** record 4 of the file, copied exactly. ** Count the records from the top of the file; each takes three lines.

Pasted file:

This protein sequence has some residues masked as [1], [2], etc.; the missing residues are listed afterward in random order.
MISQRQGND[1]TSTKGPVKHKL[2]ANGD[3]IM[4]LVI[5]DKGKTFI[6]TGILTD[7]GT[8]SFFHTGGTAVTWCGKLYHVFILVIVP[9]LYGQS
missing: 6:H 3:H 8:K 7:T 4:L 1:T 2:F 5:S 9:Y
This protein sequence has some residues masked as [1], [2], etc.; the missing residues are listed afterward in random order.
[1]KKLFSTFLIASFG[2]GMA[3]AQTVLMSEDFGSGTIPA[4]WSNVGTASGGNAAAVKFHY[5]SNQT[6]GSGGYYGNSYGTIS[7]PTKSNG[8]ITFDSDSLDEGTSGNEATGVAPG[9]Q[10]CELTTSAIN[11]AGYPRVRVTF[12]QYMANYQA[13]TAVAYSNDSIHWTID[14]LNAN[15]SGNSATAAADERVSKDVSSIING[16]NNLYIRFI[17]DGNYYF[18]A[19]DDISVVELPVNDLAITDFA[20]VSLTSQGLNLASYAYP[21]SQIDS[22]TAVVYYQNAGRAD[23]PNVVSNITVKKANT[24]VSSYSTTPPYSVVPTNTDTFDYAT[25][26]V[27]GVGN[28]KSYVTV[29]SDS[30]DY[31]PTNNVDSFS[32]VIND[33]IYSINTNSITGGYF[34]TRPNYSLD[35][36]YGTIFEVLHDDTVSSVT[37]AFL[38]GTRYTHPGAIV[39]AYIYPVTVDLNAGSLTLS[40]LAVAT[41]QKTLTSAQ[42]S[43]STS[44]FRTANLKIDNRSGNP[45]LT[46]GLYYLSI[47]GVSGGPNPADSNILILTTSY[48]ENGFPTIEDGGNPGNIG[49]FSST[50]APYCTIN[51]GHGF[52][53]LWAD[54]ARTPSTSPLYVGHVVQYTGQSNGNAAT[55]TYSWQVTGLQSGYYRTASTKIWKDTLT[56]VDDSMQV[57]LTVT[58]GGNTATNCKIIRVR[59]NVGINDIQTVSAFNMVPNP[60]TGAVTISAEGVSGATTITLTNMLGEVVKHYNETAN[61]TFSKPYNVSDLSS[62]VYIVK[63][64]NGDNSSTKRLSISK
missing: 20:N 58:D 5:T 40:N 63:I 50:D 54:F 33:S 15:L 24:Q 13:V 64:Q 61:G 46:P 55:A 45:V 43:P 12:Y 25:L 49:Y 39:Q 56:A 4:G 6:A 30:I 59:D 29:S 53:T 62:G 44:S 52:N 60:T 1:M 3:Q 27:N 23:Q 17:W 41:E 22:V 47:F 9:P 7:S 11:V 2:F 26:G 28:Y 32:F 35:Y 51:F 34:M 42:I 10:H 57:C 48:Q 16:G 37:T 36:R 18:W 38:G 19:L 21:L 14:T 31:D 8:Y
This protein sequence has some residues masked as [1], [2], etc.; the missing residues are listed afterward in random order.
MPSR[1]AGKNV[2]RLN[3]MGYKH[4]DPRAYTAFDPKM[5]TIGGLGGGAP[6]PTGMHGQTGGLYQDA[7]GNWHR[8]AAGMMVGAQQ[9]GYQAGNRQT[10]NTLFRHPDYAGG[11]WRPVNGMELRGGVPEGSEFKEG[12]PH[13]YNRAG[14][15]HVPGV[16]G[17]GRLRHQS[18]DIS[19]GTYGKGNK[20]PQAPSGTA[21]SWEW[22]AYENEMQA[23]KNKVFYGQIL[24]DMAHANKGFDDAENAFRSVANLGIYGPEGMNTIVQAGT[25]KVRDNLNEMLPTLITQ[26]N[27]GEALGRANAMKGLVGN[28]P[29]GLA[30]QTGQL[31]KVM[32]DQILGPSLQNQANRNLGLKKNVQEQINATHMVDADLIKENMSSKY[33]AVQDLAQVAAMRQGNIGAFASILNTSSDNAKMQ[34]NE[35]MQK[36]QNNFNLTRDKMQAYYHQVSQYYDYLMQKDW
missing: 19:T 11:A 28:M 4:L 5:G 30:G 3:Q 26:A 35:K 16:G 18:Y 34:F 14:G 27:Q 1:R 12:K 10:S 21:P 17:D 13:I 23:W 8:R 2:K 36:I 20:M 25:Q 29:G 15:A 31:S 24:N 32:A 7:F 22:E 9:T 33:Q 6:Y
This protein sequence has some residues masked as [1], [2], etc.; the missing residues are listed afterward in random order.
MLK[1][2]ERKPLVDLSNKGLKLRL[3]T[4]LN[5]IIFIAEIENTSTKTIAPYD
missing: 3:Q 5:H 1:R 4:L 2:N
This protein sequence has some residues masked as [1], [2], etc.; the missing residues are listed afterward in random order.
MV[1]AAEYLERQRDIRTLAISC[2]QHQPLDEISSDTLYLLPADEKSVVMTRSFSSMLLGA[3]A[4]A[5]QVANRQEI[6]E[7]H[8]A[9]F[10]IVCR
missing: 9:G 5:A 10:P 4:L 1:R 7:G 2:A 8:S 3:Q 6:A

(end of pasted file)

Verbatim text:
This protein sequence has some residues masked as [1], [2], etc.; the missing residues are listed afterward in random order.
MLK[1][2]ERKPLVDLSNKGLKLRL[3]T[4]LN[5]IIFIAEIENTSTKTIAPYD
missing: 3:Q 5:H 1:R 4:L 2:N